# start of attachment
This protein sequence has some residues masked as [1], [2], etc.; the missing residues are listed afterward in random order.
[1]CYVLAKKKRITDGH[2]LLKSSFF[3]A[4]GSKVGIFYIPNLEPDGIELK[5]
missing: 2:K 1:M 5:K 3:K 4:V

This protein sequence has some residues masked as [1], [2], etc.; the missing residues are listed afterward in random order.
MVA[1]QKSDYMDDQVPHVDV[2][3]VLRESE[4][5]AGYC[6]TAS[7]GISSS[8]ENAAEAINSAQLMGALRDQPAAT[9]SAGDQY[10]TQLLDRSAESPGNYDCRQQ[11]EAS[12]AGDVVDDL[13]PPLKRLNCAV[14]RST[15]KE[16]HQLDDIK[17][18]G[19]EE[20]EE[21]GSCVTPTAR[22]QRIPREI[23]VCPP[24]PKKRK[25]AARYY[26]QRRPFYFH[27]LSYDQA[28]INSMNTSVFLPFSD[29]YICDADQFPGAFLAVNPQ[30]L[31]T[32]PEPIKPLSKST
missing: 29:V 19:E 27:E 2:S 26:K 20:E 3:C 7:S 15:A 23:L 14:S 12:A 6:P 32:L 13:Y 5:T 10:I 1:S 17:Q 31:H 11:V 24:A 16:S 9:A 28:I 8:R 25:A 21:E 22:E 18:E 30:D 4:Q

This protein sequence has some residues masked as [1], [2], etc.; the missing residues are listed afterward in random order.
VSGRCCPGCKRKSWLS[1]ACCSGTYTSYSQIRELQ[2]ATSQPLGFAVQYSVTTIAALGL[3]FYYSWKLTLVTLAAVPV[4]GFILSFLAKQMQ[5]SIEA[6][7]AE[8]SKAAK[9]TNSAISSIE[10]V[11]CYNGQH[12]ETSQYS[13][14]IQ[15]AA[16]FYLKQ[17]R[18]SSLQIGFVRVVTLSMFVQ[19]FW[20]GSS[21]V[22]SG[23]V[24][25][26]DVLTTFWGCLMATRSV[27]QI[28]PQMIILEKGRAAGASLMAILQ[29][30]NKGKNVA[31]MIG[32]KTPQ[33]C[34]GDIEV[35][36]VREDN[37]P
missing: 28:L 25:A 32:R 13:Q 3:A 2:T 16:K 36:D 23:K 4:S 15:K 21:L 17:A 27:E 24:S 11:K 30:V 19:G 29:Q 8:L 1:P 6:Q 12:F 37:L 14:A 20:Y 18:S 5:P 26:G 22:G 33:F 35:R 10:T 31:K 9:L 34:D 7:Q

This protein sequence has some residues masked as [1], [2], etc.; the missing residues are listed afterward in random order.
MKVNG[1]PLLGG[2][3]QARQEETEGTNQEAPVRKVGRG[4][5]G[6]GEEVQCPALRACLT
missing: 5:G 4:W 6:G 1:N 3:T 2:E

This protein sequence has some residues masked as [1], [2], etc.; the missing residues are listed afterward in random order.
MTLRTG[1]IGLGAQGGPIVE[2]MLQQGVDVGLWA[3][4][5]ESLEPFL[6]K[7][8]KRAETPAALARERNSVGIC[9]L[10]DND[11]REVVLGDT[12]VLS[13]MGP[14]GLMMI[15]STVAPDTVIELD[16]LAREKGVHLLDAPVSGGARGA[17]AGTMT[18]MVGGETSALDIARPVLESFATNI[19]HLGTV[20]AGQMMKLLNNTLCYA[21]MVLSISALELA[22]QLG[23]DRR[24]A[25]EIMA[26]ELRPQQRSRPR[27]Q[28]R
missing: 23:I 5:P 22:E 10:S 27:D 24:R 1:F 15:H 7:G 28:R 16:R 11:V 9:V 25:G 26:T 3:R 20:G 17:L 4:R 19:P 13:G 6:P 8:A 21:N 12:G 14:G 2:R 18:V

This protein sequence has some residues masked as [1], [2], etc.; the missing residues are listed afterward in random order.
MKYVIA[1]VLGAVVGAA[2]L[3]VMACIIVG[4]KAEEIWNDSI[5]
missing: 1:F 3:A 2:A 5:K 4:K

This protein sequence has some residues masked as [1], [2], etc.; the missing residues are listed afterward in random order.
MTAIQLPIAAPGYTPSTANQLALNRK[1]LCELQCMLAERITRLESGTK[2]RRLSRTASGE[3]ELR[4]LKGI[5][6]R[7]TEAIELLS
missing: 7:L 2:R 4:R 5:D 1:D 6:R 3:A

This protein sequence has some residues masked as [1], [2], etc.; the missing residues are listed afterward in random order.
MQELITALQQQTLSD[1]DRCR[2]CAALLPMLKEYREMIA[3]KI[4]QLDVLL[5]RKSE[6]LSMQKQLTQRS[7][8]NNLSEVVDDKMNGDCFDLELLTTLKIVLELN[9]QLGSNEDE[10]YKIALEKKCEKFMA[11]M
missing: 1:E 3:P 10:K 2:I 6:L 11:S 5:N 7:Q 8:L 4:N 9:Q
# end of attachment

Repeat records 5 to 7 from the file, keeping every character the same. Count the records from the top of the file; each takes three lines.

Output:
This protein sequence has some residues masked as [1], [2], etc.; the missing residues are listed afterward in random order.
MTLRTG[1]IGLGAQGGPIVE[2]MLQQGVDVGLWA[3][4][5]ESLEPFL[6]K[7][8]KRAETPAALARERNSVGIC[9]L[10]DND[11]REVVLGDT[12]VLS[13]MGP[14]GLMMI[15]STVAPDTVIELD[16]LAREKGVHLLDAPVSGGARGA[17]AGTMT[18]MVGGETSALDIARPVLESFATNI[19]HLGTV[20]AGQMMKLLNNTLCYA[21]MVLSISALELA[22]QLG[23]DRR[24]A[25]EIMA[26]ELRPQQRSRPR[27]Q[28]R
missing: 23:I 5:P 22:E 10:S 27:D 24:R 1:F 15:H 7:G 28:R 16:R 11:V 9:V 25:G 26:T 3:R 20:G 17:L 4:R 19:P 13:G 6:P 8:A 21:N 12:G 14:G 2:R 18:V

This protein sequence has some residues masked as [1], [2], etc.; the missing residues are listed afterward in random order.
MKYVIA[1]VLGAVVGAA[2]L[3]VMACIIVG[4]KAEEIWNDSI[5]
missing: 1:F 3:A 2:A 5:K 4:K

This protein sequence has some residues masked as [1], [2], etc.; the missing residues are listed afterward in random order.
MTAIQLPIAAPGYTPSTANQLALNRK[1]LCELQCMLAERITRLESGTK[2]RRLSRTASGE[3]ELR[4]LKGI[5][6]R[7]TEAIELLS
missing: 7:L 2:R 4:R 5:D 1:D 6:R 3:A